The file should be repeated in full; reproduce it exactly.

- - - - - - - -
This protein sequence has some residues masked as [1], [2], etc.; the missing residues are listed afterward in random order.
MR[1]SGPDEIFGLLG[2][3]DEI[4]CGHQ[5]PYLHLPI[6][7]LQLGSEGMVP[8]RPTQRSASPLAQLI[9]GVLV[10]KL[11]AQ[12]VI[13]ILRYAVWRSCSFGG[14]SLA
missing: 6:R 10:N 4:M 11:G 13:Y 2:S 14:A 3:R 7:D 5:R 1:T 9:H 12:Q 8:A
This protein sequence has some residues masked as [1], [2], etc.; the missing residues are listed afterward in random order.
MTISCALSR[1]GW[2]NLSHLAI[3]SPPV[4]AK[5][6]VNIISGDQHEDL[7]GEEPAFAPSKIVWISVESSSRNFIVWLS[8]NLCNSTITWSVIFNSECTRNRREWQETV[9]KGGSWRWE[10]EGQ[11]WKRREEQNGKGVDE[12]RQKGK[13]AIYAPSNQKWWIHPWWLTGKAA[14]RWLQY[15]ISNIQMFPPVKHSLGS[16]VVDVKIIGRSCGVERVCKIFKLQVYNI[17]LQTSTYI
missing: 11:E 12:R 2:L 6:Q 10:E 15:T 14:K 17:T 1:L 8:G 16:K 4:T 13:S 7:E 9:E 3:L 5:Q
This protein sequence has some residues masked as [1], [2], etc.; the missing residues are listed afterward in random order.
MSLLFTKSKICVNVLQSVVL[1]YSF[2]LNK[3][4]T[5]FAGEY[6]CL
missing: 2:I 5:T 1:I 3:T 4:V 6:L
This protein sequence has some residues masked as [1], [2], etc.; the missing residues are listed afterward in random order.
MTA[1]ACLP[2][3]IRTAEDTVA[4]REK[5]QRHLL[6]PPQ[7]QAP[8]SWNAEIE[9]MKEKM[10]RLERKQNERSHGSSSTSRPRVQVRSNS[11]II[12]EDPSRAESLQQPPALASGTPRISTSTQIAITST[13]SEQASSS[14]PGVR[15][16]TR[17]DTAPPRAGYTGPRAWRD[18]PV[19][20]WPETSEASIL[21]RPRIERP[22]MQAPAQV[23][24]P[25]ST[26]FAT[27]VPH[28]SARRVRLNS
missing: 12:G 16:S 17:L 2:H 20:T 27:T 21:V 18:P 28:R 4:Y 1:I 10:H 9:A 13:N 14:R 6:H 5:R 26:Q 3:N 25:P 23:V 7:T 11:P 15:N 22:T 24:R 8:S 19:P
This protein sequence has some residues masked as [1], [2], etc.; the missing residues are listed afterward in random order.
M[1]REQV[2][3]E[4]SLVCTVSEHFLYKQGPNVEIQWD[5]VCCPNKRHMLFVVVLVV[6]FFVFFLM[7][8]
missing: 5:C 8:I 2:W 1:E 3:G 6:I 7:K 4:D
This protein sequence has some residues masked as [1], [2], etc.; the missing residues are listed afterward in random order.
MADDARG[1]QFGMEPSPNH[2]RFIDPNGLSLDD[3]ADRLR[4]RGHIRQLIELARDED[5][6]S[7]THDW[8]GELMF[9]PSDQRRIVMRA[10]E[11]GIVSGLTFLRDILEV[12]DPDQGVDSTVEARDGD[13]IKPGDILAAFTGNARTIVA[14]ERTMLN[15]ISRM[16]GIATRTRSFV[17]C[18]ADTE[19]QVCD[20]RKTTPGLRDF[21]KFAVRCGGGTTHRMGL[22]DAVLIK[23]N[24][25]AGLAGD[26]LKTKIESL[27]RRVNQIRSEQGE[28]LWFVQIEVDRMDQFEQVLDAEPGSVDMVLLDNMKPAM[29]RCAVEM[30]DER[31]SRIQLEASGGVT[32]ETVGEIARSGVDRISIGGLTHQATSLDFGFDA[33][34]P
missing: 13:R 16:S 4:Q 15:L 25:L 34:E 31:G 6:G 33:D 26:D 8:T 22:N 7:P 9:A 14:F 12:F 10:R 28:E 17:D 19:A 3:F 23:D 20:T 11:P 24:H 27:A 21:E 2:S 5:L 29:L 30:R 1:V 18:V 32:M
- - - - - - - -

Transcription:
This protein sequence has some residues masked as [1], [2], etc.; the missing residues are listed afterward in random order.
MR[1]SGPDEIFGLLG[2][3]DEI[4]CGHQ[5]PYLHLPI[6][7]LQLGSEGMVP[8]RPTQRSASPLAQLI[9]GVLV[10]KL[11]AQ[12]VI[13]ILRYAVWRSCSFGG[14]SLA
missing: 6:R 10:N 4:M 11:G 13:Y 2:S 14:A 3:R 7:D 5:R 1:T 9:H 12:Q 8:A
This protein sequence has some residues masked as [1], [2], etc.; the missing residues are listed afterward in random order.
MTISCALSR[1]GW[2]NLSHLAI[3]SPPV[4]AK[5][6]VNIISGDQHEDL[7]GEEPAFAPSKIVWISVESSSRNFIVWLS[8]NLCNSTITWSVIFNSECTRNRREWQETV[9]KGGSWRWE[10]EGQ[11]WKRREEQNGKGVDE[12]RQKGK[13]AIYAPSNQKWWIHPWWLTGKAA[14]RWLQY[15]ISNIQMFPPVKHSLGS[16]VVDVKIIGRSCGVERVCKIFKLQVYNI[17]LQTSTYI
missing: 11:E 12:R 2:L 6:Q 10:E 15:T 14:K 17:T 1:L 8:G 16:K 4:T 13:S 7:E 9:E 3:L 5:Q
This protein sequence has some residues masked as [1], [2], etc.; the missing residues are listed afterward in random order.
MSLLFTKSKICVNVLQSVVL[1]YSF[2]LNK[3][4]T[5]FAGEY[6]CL
missing: 2:I 5:T 1:I 3:T 4:V 6:L
This protein sequence has some residues masked as [1], [2], etc.; the missing residues are listed afterward in random order.
MTA[1]ACLP[2][3]IRTAEDTVA[4]REK[5]QRHLL[6]PPQ[7]QAP[8]SWNAEIE[9]MKEKM[10]RLERKQNERSHGSSSTSRPRVQVRSNS[11]II[12]EDPSRAESLQQPPALASGTPRISTSTQIAITST[13]SEQASSS[14]PGVR[15][16]TR[17]DTAPPRAGYTGPRAWRD[18]PV[19][20]WPETSEASIL[21]RPRIERP[22]MQAPAQV[23][24]P[25]ST[26]FAT[27]VPH[28]SARRVRLNS
missing: 12:G 16:S 17:L 2:H 20:T 27:T 21:V 18:P 28:R 4:Y 1:I 10:H 9:A 13:N 14:R 6:H 5:R 26:Q 3:N 25:P 23:V 7:T 11:P 15:N 22:T 24:R 8:S 19:P
This protein sequence has some residues masked as [1], [2], etc.; the missing residues are listed afterward in random order.
M[1]REQV[2][3]E[4]SLVCTVSEHFLYKQGPNVEIQWD[5]VCCPNKRHMLFVVVLVV[6]FFVFFLM[7][8]
missing: 5:C 8:I 2:W 1:E 3:G 6:I 7:K 4:D
This protein sequence has some residues masked as [1], [2], etc.; the missing residues are listed afterward in random order.
MADDARG[1]QFGMEPSPNH[2]RFIDPNGLSLDD[3]ADRLR[4]RGHIRQLIELARDED[5][6]S[7]THDW[8]GELMF[9]PSDQRRIVMRA[10]E[11]GIVSGLTFLRDILEV[12]DPDQGVDSTVEARDGD[13]IKPGDILAAFTGNARTIVA[14]ERTMLN[15]ISRM[16]GIATRTRSFV[17]C[18]ADTE[19]QVCD[20]RKTTPGLRDF[21]KFAVRCGGGTTHRMGL[22]DAVLIK[23]N[24][25]AGLAGD[26]LKTKIESL[27]RRVNQIRSEQGE[28]LWFVQIEVDRMDQFEQVLDAEPGSVDMVLLDNMKPAM[29]RCAVEM[30]DER[31]SRIQLEASGGVT[32]ETVGEIARSGVDRISIGGLTHQATSLDFGFDA[33][34]P
missing: 13:R 16:S 4:Q 15:L 25:L 34:E 31:G 6:G 33:D 26:D 8:T 22:N 7:P 9:A 14:F 12:F 10:R 28:E 17:D 19:A 3:F 23:D 20:T 11:P 24:H 27:A 21:E 2:S 5:L 29:L 30:R 1:V 18:V 32:M